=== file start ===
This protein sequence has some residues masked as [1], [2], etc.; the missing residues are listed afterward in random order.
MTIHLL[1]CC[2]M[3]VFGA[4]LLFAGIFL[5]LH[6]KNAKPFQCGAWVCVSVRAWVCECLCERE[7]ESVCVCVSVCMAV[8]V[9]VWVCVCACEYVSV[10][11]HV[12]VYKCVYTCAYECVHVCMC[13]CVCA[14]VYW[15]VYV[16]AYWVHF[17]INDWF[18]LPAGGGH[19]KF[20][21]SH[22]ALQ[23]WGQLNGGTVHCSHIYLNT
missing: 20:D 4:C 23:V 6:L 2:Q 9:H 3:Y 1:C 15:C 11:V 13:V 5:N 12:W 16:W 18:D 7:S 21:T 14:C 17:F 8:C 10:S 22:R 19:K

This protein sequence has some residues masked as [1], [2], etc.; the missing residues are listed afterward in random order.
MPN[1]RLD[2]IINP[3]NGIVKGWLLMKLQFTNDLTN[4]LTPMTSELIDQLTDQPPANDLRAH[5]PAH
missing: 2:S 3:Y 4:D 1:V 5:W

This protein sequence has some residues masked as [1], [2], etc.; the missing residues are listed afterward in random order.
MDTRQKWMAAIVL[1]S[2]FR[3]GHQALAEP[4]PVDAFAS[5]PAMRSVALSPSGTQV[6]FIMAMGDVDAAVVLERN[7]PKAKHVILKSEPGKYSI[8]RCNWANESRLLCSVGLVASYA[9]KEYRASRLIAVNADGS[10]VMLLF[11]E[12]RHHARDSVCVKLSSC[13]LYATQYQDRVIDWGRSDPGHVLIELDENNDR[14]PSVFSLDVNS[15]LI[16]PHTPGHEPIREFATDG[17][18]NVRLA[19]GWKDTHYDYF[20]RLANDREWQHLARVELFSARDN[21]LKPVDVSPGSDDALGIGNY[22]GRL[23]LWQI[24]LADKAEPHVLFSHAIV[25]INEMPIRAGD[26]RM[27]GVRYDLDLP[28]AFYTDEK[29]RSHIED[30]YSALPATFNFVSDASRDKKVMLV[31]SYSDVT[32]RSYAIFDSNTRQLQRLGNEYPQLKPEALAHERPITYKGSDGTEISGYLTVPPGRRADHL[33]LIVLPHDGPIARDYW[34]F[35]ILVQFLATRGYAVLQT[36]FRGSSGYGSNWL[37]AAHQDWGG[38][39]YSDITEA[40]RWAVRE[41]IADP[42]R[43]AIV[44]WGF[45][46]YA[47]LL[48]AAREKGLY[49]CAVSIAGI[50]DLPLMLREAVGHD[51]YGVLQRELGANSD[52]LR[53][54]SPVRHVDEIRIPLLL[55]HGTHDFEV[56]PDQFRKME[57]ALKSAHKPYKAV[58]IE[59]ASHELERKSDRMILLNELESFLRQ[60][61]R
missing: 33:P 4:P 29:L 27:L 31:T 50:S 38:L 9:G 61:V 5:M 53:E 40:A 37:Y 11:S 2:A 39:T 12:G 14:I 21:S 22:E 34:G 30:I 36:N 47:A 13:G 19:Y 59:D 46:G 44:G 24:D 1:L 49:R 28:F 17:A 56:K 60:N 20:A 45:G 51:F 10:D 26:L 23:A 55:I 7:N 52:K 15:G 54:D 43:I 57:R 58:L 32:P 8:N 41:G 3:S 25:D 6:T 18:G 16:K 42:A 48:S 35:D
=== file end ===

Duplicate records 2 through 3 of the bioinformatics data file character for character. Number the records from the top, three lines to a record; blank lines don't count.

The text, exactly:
This protein sequence has some residues masked as [1], [2], etc.; the missing residues are listed afterward in random order.
MPN[1]RLD[2]IINP[3]NGIVKGWLLMKLQFTNDLTN[4]LTPMTSELIDQLTDQPPANDLRAH[5]PAH
missing: 2:S 3:Y 4:D 1:V 5:W

This protein sequence has some residues masked as [1], [2], etc.; the missing residues are listed afterward in random order.
MDTRQKWMAAIVL[1]S[2]FR[3]GHQALAEP[4]PVDAFAS[5]PAMRSVALSPSGTQV[6]FIMAMGDVDAAVVLERN[7]PKAKHVILKSEPGKYSI[8]RCNWANESRLLCSVGLVASYA[9]KEYRASRLIAVNADGS[10]VMLLF[11]E[12]RHHARDSVCVKLSSC[13]LYATQYQDRVIDWGRSDPGHVLIELDENNDR[14]PSVFSLDVNS[15]LI[16]PHTPGHEPIREFATDG[17][18]NVRLA[19]GWKDTHYDYF[20]RLANDREWQHLARVELFSARDN[21]LKPVDVSPGSDDALGIGNY[22]GRL[23]LWQI[24]LADKAEPHVLFSHAIV[25]INEMPIRAGD[26]RM[27]GVRYDLDLP[28]AFYTDEK[29]RSHIED[30]YSALPATFNFVSDASRDKKVMLV[31]SYSDVT[32]RSYAIFDSNTRQLQRLGNEYPQLKPEALAHERPITYKGSDGTEISGYLTVPPGRRADHL[33]LIVLPHDGPIARDYW[34]F[35]ILVQFLATRGYAVLQT[36]FRGSSGYGSNWL[37]AAHQDWGG[38][39]YSDITEA[40]RWAVRE[41]IADP[42]R[43]AIV[44]WGF[45][46]YA[47]LL[48]AAREKGLY[49]CAVSIAGI[50]DLPLMLREAVGHD[51]YGVLQRELGANSD[52]LR[53][54]SPVRHVDEIRIPLLL[55]HGTHDFEV[56]PDQFRKME[57]ALKSAHKPYKAV[58]IE[59]ASHELERKSDRMILLNELESFLRQ[60][61]R
missing: 33:P 4:P 29:L 27:L 31:T 50:S 38:L 9:G 61:V 5:M 53:E 40:A 37:Y 11:S 2:A 39:T 12:G 14:I 21:S 22:E 34:G 30:I 36:N 47:A 13:G 19:Y 59:D 46:G 44:G 24:D 1:L 49:R 28:F 17:A 56:K 60:N 20:A 45:G 51:F 10:D 26:L 23:A 55:I 7:N 52:K 15:G 54:D 43:I 57:R 58:L 32:P 8:N 41:G 3:S 25:D 6:T 18:G 16:K 42:A 48:S 35:D